• Foul Play: In the climax, the villains try to assassinate the Pope at a theater, leading to a shootout backstage when the authorities intercept them. When the curtain rises to show two dead bodies, the Pope thinks it's part of the performance and claps.
  • The Funhouse Massacre: The Serial Killers are able to get away with murdering a large number of people because park goers think that they're just scare actors performing extremely realistic acts. They only find out when Manual Dyer kills the DJs and announces that they're actually murdering people over the park intercom.
  • Galaxy Quest: The Protector (or rather its bridge) is forced to crash-land on Earth, and so it lands in an empty space — the parking lot of the ongoing Galaxy Quest convention. Well, it was empty save for peoples' cars.note  The ship crashes straight onto the stage, and as the crew staggers out of it one by one, the befuddled emcee just introduces them, to great acclaim from the audience. Then Sarris comes off the ship after them, and the crowd thinks he's part of the show, too (one guy even shoots a Nerf gun at him); fortunately, Jason blows him up, right on stage. The audience is probably so jazzed by the show (and the return of Galaxy Quest that was presumably announced there) that they're probably not too worried about their cars.
  • Game Night, given its premise, plays with this trope in just about every way it can:
    • At first it's played straight, when during the murder mystery game, an "FBI agent" shows up to Brooks' house to introduce the mystery, only to be knocked out by two very real thugs, who proceed to attack Brooks and eventually kidnap him. Max, Annie, and their friends gleefully watch on, assuming that it's just part of the game and that the whole thing is scripted.
    • Then it's inverted Max and Annie go off and find Brooks, assuming that he'll lead to the prize, when they find out that he actually has been kidnapped and in some serious trouble. The fake thugs who were part of the murder mystery show up to Brooks' house, but quickly drop their facade when they realize that something has gone wrong. Following this, the group takes the whole situation much more seriously.
    • Then it's subverted when it turns out that the kidnapping was a part of the show, set up by Max and Annie's neighbor Gary in an attempt to be a part of their weekly game night again. When Gary confronts the group over this, he convinces the thugs he hired (who are actual felons) into pretending to kill him for added realism.
    • Then it's subverted again when the Bulgarian shows up and actually shoots Gary. The group at first thinks, once again, that it's part of the show, but Brooks' trouble with him, along with the MacGuffin he cheated him out of, was real, and The Bulgarian kidnaps Brooks, for real this time.
    • Finally, it's parodied, when after the whole mess, Brooks tells Max that everything that happened, including several millions of dollars worth of property damage and at least one death, was engineered by him to teach Max a lesson on taking responsibility. Max and Annie are bewildered at this, until Brooks admits that he's just messing with them.
  • In Ghostbusters (2016), a demonic ghost rises through the floor during a heavy metal concert, which both the audience and the band mistake for a special effect. Once the Ghostbusters arrive and start fighting it, they start to figure out that it's real, but the audience still thinks that it's awesome.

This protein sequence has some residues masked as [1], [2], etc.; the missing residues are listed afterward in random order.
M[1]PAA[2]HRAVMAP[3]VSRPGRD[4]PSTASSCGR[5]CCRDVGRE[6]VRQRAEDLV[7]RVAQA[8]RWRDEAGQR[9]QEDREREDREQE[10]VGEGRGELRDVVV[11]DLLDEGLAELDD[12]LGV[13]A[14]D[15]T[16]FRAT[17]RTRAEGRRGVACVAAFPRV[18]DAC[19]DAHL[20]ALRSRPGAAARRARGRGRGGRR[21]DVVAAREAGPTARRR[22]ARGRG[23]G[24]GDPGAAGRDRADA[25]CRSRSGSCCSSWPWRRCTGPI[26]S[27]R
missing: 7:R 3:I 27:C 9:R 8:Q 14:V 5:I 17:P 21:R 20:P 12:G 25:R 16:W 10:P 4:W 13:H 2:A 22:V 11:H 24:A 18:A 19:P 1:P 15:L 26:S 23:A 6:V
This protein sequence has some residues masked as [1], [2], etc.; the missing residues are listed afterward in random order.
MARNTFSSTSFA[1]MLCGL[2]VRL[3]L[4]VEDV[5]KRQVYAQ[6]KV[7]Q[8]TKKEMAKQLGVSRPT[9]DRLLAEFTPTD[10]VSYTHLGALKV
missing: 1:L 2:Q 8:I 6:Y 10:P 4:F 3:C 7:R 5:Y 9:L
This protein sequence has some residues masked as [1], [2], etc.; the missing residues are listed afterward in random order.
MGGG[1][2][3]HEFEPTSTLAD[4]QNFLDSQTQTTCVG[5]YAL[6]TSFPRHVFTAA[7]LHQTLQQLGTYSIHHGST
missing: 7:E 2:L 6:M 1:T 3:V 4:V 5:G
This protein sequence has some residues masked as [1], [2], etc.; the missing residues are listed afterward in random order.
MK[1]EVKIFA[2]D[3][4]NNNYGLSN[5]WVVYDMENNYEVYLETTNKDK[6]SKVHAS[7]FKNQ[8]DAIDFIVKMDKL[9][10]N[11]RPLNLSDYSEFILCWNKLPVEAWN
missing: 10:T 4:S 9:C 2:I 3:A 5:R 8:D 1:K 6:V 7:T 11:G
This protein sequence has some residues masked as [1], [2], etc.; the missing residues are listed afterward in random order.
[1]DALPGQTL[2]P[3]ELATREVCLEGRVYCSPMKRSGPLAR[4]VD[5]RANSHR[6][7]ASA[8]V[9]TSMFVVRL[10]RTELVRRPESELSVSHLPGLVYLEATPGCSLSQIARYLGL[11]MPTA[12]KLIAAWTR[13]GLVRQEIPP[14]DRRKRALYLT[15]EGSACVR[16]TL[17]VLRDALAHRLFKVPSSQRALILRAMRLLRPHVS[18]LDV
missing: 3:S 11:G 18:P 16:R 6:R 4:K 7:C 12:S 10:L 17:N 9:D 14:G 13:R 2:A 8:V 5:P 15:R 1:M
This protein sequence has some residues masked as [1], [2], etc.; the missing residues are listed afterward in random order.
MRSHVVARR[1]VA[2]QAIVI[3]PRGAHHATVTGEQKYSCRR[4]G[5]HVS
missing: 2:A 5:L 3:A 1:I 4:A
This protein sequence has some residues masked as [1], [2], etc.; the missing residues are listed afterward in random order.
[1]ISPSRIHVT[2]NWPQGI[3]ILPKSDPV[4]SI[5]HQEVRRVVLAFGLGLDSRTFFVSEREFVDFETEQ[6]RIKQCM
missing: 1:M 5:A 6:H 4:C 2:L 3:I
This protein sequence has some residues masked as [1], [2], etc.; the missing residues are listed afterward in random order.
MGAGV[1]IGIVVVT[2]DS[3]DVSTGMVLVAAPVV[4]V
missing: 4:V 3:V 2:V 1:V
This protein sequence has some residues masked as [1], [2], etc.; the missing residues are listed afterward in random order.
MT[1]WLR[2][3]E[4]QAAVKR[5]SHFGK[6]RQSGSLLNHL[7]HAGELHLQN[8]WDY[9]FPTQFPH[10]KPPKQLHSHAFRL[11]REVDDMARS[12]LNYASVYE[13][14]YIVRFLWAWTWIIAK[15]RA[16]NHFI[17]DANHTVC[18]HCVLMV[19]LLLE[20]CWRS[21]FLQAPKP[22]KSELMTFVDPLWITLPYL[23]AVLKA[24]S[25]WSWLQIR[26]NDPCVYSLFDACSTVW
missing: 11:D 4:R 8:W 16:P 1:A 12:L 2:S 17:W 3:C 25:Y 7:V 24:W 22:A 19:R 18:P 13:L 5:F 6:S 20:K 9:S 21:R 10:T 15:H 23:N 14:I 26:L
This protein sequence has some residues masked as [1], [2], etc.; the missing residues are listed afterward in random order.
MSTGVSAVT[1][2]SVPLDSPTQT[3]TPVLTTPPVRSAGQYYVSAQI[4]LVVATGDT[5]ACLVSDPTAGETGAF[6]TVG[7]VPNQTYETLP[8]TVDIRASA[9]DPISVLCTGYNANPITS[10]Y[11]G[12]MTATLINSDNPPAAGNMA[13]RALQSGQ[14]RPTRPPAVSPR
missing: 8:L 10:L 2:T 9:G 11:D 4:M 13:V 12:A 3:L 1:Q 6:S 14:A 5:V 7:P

• Harry Potter and the Goblet of Fire: Harry reappears in the arena after facing Voldemort at the end of the labyrinth; the crowd immediately starts cheering, but a hush spreads as they realize that Harry is holding Cedric Diggory's dead body. Fleur Delacour takes it a step further by screaming when she realizes the truth.
  • Hayride: At one point, the killer murders one of the haunted hayride volunteers who was playing a masked killer. He did this in front of a truck full of customers, who cheer for it, thinking that it's part of the act.
  • Lon Chaney's Sad Clown in He Who Gets Slapped staggers out into the center ring of his circus, bleeding to death, during a show. The audience thinks it's part of his act.
  • Hocus Pocus goes straight to Refuge in Audacity with this — not only are the witches invading the stage assumed to be performing, but when they sing their spell, the audience is convinced to sing along and enchant itself.
  • The Hollow: The participants in the Ghostly Hayride initially assume that Erica's panicked appearance, and subsequent decapitation by the Headless Horseman, are all part of the ghost tour.
  • In Interview with the Vampire, the French Théâtre des Vampires troupe of vampires kill humans on stage, but the audience always believes the deaths to be part of the show.
  • John Wick: Chapter 2: John Wick runs onto the stage of a rock concert in Rome, shoots dead a security guard on stage next to the DJ, and the audience applauds, seemingly thinking that it's a part of the show. However, people to start to panic when John then runs through the middle of the crowd with a gun continuing to eliminate security.
  • Kild TV: The killer has cut off all forms of communication with the outside world in the TV Studio except for the live broadcast that's still going on. The crew attempt multiple times to broadcast a S.O.S. to implore their audience to call the police and send them to the studio. However, the audience remains convinced that the studio are pulling off a really elaborate stunt to get ratings, justifying that since they're still playing the movie and airing commercials (which only happens because it's programmed into their network, and can't be overwritten), they aren't in any real danger.
  • In Little Nicky, Adam Sandler (a.k.a. Nicky) is having a magical duel with his demonic brother in the middle of a Harlem Globetrotters game, which a very enthusiastic mother explains to her children as "all part of the show". Even when the basketball explodes.